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Court says no malice in report of Sprewell injury

NEW YORK -- A state appeals court in Manhattan dismissed
former basketball star Latrell Sprewell's libel suit against the
New York Post over the newspaper's account of how he broke his
finger nearly five years ago.

The 5-0 ruling by the state Supreme Court's Appellate Division
reversed a lower court ruling that said Sprewell's case could
proceed.

Sprewell, who was with the New York Knicks in 2002, sued the
Post and reporter Marc Berman that year over articles published
Oct. 4, 7 and 8. The articles suggested the 6-foot-5 guard/forward
had broken his right little finger in a fight on his boat in a
Milwaukee marina in September 2002.

Berman also wrote an article describing the injury and saying
that Sprewell, now 36, did not tell the Knicks about it until he
arrived at the team's practice facility on Sept. 30, and had not
been candid about how the injury occurred.

Sprewell was banished from the team for 16 days and fined
$250,000 over the episode.

"We are delighted with the court's decision to dismiss this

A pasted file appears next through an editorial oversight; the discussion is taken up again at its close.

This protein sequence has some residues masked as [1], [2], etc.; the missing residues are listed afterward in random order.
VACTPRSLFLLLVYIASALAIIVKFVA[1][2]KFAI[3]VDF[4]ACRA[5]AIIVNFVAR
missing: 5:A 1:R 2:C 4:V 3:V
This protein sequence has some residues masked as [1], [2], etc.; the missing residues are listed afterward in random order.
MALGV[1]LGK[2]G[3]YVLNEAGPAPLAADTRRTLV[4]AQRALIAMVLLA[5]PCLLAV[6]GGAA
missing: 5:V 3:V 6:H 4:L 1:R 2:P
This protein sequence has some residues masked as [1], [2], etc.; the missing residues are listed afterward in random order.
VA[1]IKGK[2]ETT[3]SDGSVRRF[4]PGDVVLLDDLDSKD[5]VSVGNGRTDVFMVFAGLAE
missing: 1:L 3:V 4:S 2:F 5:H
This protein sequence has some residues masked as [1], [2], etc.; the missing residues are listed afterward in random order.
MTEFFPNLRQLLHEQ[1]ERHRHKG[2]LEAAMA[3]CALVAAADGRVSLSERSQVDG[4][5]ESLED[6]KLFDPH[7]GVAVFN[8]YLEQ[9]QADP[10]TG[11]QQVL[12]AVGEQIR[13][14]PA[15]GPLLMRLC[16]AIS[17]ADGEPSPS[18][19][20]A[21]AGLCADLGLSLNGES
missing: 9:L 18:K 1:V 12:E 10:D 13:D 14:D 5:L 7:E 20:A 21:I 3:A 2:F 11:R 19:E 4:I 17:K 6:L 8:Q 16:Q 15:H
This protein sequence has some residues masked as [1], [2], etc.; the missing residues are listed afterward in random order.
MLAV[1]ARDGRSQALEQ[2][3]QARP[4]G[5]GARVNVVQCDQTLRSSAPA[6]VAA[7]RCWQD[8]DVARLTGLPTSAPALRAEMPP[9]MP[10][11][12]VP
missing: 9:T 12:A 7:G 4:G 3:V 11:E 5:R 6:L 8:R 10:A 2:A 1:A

case and that the judges explicitly cited the quality and
thoroughness of Marc Berman's reporting," Post editor Col Allan
said.

The appeals judges said Sprewell "is a public figure, [and] he
may not recover damages for defamation unless he proves by clear
and convincing evidence, that published material is false and was
made with 'actual malice.'"

The judges said "actual malice" means the material is
published "with knowledge of its falsity or with reckless
disregard of whether it was false." They said the evidence must
show that the defendants were aware the material was probably false
or that they had serious doubts that it was true.

Therefore, the appellate judges said, even if the articles were
false, Sprewell's case could not be allowed to proceed. They noted
that Berman did not report the information "as incontrovertible
fact, but rather cautioned the reader that it was based on two
confidential witnesses and was denied by plaintiff."

They also said the record demonstrates that Berman subjectively
believed the sources, who gave a partial description of the
interior of Sprewell's boat and thus provided additional indication
that their accounts were reliable.

The judges noted that Sprewell, through his representatives,
denied the accusations of the confidential witnesses, but "his
explanation for the injury continuously changed, from he had 'no
clue,' to he banged it while 'frantically pulling on a rope'
sailing in rough waters, to he 'slipped and fell.'"

Sprewell's publicist, Marvet Britto, was not immediately
available for comment.

Sprewell last played for the Minnesota Timberwolves in the
2004-05 NBA season. He turned down a $21 million, three-year
contract extension from Minnesota in 2005 and hasn't played
professional basketball since. He played 13 seasons and was a
four-time All-Star, but he is also known for choking coach P.J.
Carlesimo during a Golden State Warriors practice in 1997.